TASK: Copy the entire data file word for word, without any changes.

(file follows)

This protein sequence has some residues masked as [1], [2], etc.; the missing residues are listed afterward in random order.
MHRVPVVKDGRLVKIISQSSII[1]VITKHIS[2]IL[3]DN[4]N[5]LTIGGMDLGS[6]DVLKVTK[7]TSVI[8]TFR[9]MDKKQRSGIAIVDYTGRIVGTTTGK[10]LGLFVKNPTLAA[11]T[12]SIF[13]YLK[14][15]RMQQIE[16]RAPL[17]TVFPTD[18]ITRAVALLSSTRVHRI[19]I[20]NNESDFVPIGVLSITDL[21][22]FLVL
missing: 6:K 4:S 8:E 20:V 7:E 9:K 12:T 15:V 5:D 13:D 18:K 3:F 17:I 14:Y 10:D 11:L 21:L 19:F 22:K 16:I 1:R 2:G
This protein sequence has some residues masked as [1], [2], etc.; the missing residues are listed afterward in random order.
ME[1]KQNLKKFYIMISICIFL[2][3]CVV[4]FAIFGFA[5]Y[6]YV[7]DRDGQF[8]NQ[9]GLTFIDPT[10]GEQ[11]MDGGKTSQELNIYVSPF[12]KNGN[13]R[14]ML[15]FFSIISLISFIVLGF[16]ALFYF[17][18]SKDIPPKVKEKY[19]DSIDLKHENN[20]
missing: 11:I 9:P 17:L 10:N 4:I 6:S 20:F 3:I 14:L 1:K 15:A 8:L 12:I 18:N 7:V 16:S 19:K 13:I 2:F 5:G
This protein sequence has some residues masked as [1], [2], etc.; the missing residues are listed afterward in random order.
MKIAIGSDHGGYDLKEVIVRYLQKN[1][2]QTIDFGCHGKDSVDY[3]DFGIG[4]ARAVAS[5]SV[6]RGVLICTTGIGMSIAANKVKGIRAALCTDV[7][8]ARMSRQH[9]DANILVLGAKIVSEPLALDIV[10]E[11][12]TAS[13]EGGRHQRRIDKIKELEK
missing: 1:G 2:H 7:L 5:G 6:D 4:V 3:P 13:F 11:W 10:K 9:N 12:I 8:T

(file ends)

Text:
This protein sequence has some residues masked as [1], [2], etc.; the missing residues are listed afterward in random order.
MHRVPVVKDGRLVKIISQSSII[1]VITKHIS[2]IL[3]DN[4]N[5]LTIGGMDLGS[6]DVLKVTK[7]TSVI[8]TFR[9]MDKKQRSGIAIVDYTGRIVGTTTGK[10]LGLFVKNPTLAA[11]T[12]SIF[13]YLK[14][15]RMQQIE[16]RAPL[17]TVFPTD[18]ITRAVALLSSTRVHRI[19]I[20]NNESDFVPIGVLSITDL[21][22]FLVL
missing: 6:K 4:S 8:E 20:V 7:E 9:K 12:T 15:V 5:D 13:D 18:K 3:F 17:I 14:Y 10:D 11:L 21:L 19:F 22:K 16:I 1:R 2:G
This protein sequence has some residues masked as [1], [2], etc.; the missing residues are listed afterward in random order.
ME[1]KQNLKKFYIMISICIFL[2][3]CVV[4]FAIFGFA[5]Y[6]YV[7]DRDGQF[8]NQ[9]GLTFIDPT[10]GEQ[11]MDGGKTSQELNIYVSPF[12]KNGN[13]R[14]ML[15]FFSIISLISFIVLGF[16]ALFYF[17][18]SKDIPPKVKEKY[19]DSIDLKHENN[20]
missing: 11:I 9:P 17:L 10:N 4:I 6:S 20:F 3:I 14:L 1:K 15:A 8:L 12:I 18:N 7:V 16:S 19:K 13:I 2:F 5:G
This protein sequence has some residues masked as [1], [2], etc.; the missing residues are listed afterward in random order.
MKIAIGSDHGGYDLKEVIVRYLQKN[1][2]QTIDFGCHGKDSVDY[3]DFGIG[4]ARAVAS[5]SV[6]RGVLICTTGIGMSIAANKVKGIRAALCTDV[7][8]ARMSRQH[9]DANILVLGAKIVSEPLALDIV[10]E[11][12]TAS[13]EGGRHQRRIDKIKELEK
missing: 1:G 2:H 7:L 5:G 6:D 4:V 3:P 13:F 11:W 10:K 9:N 12:I 8:T